I'm an "oldie" LOL...I started on this board in November 2005, and finally got my BFP for my daughter in July 2007. We tried with the diagnosis of "unexplained infertility" for just over four years. (During that time of trying) we experienced two miscarriages. Finally, our daughter was born at 33 weeks gestation on March 6th 2008. She was early due to my severe preeclampsia. She is our miracle baby.
I had been on this board again during the last year after having my IUD removed and getting back on the TTC bandwagon. After 7 months of trying, I can happily announce I am pregnant again. I am just about 12 weeks now, due June 22, 2013.View Thread
I have a question...I feel like I should know this since I TTC for over three years for my fist child...But alas, she is 4 now, and I have forgotten more about TTC than most people know in a lifetime. (I'm sure you can relate.)
I'm just wondering...For a healthy late 20's couple with no male factor infertility issues, do you advocate BD every day or every other day during the fertile period?
I am charting and depending on the day you ask me, may or may not be using OPK's. (I used them once...Liked to see the lines, but it just made me obsessively pee more...)
Thanks in advance, I appreciate the help. ~*~*Babydust*~*~View Thread
The opinions expressed in WebMD User-generated content areas like communities, reviews, ratings, or blogs are solely those of the User, who may or may not have medical or scientific training. These opinions do not represent the opinions of WebMD. User-generated content areas are not reviewed by a WebMD physician or any member of the WebMD editorial staff for accuracy, balance, objectivity, or any other reason except for compliance with our Terms and Conditions. Some of these opinions may contain information about treatments or uses of drug products that have not been approved by the U.S. Food and Drug Administration. WebMD does not endorse any specific product, service, or treatment.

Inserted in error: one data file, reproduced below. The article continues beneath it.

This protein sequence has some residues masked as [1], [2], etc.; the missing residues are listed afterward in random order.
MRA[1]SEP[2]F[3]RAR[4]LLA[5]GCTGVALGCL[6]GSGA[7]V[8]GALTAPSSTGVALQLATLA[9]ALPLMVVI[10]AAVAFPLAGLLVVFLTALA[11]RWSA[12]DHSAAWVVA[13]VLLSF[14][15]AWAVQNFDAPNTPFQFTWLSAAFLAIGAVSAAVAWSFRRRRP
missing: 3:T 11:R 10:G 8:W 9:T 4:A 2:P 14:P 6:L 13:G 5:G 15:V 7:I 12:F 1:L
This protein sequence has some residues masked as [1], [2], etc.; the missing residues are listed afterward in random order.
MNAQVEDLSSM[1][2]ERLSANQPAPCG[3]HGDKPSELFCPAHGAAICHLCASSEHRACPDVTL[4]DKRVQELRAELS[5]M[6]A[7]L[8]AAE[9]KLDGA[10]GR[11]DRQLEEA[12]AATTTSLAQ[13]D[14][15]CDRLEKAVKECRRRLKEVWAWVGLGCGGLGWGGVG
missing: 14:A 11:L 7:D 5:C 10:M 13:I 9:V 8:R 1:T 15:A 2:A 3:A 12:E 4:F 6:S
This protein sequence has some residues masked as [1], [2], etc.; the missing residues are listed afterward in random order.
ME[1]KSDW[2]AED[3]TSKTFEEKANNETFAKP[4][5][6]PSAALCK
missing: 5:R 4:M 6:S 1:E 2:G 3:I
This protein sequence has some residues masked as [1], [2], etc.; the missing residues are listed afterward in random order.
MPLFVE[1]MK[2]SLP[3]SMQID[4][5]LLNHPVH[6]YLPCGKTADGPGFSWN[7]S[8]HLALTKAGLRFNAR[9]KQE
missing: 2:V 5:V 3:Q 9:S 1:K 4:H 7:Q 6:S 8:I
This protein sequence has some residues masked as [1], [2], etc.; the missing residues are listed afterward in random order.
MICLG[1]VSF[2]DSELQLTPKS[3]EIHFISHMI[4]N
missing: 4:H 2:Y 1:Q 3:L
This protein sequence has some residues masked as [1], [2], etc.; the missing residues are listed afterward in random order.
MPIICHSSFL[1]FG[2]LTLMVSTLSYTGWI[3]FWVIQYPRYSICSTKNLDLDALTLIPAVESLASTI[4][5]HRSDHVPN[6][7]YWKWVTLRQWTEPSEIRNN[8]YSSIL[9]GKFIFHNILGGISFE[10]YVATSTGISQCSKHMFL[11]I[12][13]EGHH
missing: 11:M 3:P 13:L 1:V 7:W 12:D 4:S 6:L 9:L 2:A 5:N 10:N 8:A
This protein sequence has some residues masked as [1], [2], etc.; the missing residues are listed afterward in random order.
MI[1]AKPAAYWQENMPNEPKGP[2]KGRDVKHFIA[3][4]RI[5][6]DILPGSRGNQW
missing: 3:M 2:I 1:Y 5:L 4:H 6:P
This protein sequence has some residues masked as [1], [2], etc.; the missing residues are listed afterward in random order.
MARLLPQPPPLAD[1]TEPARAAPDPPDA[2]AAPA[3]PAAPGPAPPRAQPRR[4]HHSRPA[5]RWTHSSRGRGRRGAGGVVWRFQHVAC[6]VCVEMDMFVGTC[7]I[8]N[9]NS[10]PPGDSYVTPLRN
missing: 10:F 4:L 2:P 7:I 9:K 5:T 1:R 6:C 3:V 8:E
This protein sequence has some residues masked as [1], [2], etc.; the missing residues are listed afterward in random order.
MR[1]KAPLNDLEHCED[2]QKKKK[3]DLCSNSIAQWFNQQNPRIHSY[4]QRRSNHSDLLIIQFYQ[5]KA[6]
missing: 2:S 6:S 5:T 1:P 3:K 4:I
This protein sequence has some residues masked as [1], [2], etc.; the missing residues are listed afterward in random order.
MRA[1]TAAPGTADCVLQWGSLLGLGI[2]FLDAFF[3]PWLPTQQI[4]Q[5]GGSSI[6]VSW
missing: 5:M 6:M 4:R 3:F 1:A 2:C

Do not consider WebMD User-generated content as medical advice. Never delay or disregard seeking professional medical advice from your doctor or other qualified healthcare provider because of something you have read on WebMD. You should always speak with your doctor before you start, stop, or change any prescribed part of your care plan or treatment. WebMD understands that reading individual, real-life experiences can be a helpful resource, but it is never a substitute for professional medical advice, diagnosis, or treatment from a qualified health care provider. If you think you may have a medical emergency, call your doctor or dial 911 immediately.